: [on Warren Beatty] Warren is a teddy bear, though I used to become annoyed when the teddy bear hugs turned to bottom pinches.
The lovely Susannah York, a gamin, blue-eyed, cropped blonde British actress, displayed a certain crossover star quality when she dared upon the Hollywood scene in the early 1960s.
A purposefully intriguing, enigmatic and noticeably uninhibited talent, she was born in London, but raised in a remote village in Scotland. Her parents divorced when she was around 6. Attending Marr College, she trained for acting at London's Royal Academy of Dramatic Art, winning the Ronson Award for most promising student. She then performed classical repertory and pantomime in her early professional career.
Making an impression on television in 1959 opposite Sean Connery in a production of "The Crucible" as Abigail Williams to his John Proctor, the moon-faced beauty progressed immediately to ingénue film roles, making her debut as the daughter of Alec Guinness in the classic war drama Tunes of Glory.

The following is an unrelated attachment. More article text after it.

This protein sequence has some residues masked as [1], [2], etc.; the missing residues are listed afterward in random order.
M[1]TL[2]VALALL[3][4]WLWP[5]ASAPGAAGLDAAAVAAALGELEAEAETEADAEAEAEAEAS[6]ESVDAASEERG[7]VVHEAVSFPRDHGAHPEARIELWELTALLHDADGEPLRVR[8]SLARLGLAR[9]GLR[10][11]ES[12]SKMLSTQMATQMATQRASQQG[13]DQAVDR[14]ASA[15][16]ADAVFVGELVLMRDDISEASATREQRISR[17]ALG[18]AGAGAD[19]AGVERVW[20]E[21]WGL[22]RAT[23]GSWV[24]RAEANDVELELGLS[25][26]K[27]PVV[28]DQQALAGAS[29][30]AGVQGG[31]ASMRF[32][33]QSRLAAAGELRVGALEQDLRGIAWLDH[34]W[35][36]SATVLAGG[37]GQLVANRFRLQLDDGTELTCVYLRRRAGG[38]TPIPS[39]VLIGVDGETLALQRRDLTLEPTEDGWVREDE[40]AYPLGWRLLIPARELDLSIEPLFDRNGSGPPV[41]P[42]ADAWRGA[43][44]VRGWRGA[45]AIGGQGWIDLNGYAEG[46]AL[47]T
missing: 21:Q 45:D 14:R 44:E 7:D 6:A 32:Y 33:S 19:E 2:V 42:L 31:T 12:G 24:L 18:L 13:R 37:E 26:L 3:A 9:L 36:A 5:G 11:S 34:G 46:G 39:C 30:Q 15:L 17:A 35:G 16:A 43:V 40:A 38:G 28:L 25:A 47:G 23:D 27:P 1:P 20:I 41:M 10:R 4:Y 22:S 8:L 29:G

She emerged quickly as a worthy co-star with the sensitively handled coming-of age drama The Greengage Summer, the more complex psychodrama Freud, as a patient to Montgomery Clift's famed psychoanalyst, and the bawdy and robust 18th century tale Tom Jones, with Susannah portraying the brazenly seductive Sophie, one of many damsels lusting after the bed-hopping title rogue Albert Finney.